The benefit of quantity. Let’s say you do a drawing every day for 31 days. You’ll have some awesome drawings, and you’ll also have some not so awesome drawings which is great! Because out of that 25 or 31, let’s say you have 10 pieces you’re super proud of, that’s TEN pieces of GOOD art you didn’t have before in a month’s time! Side story: I’ve been a fan of the musician Ryan Adams for a long time now. One thing I’ve always found interesting about him when he records a new record is that he generally has anywhere from 50-70 songs written just for that ONE ALBUM. Of course only 10-15 make the cut, but that’s because not all of the 70 plus songs he had were the best. I’m sure there were some good ones but only the best make the cut. It really proved to me that having a bulk of work done allows you to have a few diamonds come out of it. Art can be the same way. Do a lot, to get a few really really good pieces. 

Familiarity. Doing this prompt on the iPad using the same set of brushes has really shown me what I can do with them. I can’t wait to make more art this way and now because I know more about the medium I used, I can create quicker and more efficiently.

New friends! I was able to connect with a lot of people while doing this challenge. I think there’s something intriguing about someone saying their going to do something for a certain amount of days, wheather it’s clean eating, working out or drawing, it’s fun to watch. I know I’m a fan of that. It’s so much fun doing these challenges online and seeing how it connects fellow artist, creators or just people who enjoy the subject matter. Christmas is also a super fun time of the year and i think some people just wanted to see that Jolly fat man on the daily, leading up to the big day!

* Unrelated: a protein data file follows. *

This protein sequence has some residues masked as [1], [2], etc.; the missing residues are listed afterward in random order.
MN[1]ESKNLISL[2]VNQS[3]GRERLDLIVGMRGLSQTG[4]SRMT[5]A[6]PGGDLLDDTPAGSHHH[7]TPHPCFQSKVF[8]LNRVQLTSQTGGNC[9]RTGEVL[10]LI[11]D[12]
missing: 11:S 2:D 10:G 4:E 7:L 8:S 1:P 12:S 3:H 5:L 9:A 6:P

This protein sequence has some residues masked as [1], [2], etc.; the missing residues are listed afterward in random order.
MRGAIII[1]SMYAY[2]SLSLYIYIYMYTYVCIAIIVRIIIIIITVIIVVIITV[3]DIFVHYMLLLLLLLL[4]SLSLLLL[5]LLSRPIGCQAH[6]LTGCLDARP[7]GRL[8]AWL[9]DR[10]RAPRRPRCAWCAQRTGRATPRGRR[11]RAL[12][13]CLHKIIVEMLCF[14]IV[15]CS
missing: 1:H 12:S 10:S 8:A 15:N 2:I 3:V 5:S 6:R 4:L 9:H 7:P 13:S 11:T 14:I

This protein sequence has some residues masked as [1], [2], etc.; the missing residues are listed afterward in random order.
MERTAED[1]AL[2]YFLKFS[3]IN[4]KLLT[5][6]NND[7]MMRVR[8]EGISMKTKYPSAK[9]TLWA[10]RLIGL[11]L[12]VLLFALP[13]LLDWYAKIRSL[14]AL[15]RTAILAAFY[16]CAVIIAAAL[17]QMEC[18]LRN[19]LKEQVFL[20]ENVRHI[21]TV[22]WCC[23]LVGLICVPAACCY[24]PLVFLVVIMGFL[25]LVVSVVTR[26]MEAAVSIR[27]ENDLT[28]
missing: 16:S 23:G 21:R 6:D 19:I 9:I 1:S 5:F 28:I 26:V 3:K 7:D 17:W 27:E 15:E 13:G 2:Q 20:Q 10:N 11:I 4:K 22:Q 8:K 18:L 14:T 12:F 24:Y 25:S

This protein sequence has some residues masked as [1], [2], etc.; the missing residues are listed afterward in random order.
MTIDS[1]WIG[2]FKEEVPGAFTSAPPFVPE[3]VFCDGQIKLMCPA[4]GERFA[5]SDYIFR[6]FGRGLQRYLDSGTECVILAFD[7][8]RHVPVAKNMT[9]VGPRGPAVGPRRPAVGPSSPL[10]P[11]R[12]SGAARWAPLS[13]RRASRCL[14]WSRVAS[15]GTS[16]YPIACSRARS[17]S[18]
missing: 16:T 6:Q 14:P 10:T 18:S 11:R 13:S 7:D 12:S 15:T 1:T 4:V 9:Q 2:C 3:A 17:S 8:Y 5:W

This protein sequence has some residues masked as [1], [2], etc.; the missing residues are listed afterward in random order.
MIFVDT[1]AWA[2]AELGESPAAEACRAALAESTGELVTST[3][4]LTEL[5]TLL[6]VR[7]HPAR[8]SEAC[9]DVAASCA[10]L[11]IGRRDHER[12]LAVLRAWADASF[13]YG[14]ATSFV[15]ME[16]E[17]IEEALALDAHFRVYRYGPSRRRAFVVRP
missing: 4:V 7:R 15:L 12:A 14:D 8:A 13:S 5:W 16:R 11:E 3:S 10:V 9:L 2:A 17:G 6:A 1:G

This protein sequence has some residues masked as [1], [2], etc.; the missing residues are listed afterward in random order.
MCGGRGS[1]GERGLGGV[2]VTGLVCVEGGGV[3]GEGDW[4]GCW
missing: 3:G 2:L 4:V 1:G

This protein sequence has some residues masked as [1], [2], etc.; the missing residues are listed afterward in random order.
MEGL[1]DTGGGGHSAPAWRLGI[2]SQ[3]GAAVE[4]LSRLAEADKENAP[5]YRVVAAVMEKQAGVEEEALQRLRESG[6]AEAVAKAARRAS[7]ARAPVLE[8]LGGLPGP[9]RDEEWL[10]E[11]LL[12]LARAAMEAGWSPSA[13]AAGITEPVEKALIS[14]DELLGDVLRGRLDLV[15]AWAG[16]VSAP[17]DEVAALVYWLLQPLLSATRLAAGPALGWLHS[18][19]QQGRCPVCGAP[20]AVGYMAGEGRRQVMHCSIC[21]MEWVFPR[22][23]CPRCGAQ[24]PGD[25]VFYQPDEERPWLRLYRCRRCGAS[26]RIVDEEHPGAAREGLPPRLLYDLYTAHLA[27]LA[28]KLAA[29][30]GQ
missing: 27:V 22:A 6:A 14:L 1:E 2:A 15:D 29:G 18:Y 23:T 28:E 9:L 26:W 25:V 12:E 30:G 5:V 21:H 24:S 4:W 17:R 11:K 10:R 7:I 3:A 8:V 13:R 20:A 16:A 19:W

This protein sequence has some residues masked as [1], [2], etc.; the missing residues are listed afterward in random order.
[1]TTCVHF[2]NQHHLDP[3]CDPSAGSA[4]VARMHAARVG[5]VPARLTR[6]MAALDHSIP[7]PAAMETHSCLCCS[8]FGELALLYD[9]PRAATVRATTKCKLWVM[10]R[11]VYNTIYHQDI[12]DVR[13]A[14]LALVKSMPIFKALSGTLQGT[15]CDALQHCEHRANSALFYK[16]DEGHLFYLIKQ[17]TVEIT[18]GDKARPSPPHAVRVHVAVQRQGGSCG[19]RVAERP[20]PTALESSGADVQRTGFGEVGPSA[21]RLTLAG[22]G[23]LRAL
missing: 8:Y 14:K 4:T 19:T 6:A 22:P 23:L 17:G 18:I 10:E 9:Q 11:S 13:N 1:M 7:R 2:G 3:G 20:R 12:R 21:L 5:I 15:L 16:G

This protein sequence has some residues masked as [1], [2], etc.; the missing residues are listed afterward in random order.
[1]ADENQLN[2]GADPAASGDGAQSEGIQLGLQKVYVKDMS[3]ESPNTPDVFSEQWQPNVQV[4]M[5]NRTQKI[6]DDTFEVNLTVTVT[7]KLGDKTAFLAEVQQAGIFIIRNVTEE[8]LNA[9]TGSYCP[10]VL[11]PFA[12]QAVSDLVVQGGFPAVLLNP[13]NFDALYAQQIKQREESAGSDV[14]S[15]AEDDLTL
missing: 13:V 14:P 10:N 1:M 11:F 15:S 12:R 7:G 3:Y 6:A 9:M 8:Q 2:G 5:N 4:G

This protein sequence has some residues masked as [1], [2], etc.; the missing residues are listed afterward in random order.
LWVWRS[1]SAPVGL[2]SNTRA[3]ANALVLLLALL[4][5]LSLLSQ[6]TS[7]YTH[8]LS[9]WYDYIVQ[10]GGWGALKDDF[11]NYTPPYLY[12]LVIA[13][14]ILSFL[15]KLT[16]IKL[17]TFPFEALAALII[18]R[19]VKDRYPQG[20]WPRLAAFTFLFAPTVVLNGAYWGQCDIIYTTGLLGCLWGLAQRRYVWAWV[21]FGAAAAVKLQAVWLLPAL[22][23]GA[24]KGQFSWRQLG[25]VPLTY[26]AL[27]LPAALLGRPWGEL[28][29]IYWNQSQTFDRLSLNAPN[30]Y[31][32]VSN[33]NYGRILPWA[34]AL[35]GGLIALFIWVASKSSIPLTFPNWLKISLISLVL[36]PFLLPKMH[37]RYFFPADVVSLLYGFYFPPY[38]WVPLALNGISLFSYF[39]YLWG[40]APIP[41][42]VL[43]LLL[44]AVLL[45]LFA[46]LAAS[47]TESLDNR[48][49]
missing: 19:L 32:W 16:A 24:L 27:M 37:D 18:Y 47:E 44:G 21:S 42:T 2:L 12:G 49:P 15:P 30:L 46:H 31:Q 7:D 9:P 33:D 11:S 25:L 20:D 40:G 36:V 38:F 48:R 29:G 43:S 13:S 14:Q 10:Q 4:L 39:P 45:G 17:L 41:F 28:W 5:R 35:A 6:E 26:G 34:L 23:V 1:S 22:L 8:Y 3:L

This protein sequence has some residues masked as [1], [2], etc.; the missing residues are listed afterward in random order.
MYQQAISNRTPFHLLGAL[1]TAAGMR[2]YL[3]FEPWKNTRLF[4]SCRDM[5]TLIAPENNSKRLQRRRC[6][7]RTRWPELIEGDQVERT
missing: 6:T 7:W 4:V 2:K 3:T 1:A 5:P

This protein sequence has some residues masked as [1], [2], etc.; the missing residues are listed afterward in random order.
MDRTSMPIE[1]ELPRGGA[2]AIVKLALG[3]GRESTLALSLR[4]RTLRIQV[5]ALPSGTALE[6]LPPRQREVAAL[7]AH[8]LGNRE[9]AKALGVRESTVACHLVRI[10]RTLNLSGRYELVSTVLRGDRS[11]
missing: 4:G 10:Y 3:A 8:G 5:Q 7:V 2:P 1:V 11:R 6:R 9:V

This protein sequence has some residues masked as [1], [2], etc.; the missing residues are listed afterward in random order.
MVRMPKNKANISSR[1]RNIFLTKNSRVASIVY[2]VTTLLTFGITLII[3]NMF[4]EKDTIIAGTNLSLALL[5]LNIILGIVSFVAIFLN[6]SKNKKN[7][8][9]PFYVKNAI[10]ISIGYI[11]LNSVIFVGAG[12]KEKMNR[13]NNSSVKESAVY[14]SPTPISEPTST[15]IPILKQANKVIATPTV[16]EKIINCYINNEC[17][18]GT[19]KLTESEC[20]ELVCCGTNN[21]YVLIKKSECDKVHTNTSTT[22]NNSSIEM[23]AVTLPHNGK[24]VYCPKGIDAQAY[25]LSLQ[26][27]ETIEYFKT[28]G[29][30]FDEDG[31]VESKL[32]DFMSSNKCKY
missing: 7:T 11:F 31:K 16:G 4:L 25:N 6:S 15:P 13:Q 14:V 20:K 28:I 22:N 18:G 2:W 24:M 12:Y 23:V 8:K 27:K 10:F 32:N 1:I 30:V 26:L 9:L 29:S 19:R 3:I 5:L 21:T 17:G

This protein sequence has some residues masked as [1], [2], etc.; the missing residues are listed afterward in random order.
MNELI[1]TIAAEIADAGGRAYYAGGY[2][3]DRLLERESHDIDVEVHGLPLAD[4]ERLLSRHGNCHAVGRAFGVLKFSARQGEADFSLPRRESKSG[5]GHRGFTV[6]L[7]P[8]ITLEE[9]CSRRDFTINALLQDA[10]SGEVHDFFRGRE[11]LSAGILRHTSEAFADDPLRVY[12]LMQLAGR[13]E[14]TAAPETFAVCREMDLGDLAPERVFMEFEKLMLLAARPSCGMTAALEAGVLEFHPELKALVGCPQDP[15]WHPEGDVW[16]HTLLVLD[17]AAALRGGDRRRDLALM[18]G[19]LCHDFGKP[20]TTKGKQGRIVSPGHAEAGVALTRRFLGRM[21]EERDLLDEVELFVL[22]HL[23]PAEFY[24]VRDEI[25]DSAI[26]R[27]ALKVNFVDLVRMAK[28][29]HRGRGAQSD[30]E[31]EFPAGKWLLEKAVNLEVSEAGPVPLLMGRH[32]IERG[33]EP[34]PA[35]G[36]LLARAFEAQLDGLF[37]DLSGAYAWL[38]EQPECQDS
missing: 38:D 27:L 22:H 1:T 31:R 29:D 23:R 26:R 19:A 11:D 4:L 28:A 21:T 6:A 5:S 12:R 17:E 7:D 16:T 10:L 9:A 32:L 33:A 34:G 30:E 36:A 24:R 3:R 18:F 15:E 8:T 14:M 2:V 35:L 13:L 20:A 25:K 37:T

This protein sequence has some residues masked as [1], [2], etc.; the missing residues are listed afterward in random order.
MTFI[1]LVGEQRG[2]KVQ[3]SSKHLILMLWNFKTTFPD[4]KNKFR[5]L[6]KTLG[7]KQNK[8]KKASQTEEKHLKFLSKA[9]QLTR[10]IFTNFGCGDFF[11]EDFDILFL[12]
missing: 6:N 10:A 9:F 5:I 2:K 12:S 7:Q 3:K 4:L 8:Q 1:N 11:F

Stylistic Exploration! Pushing myself to try a new style daily was the main reason for doing this challenge. I wanted to see what I could do. Can I go super clean, can I make something look traditionally painted with digital tools, can I go cartoony or use simple shapes? Sometimes breaking out of our normal style can be scary but I kind of live for it. There’s always going to be a certain way I draw or approach a drawing but giving yourself the permission to step out of that can be so freeing and exciting and you might surprise yourself! I know there were a few times I surprised myself and that felt really good.



There’ won’t be too many to list here, but as I stated before. I really wanted to break out of the digital work flow. Almost all the client work I do is digital. The Saturday I found some wood, paint and and hacksaw was so fun. Screen time on the eyes can be exhausting but with work and deadlines that had to be met, it was a lot easier to fall into the “digital trap.” I think if I do this next year, I’ll try to prepare ahead of time a bit more with my supplies. making sure I have everything i need in order pull myself away from the computer.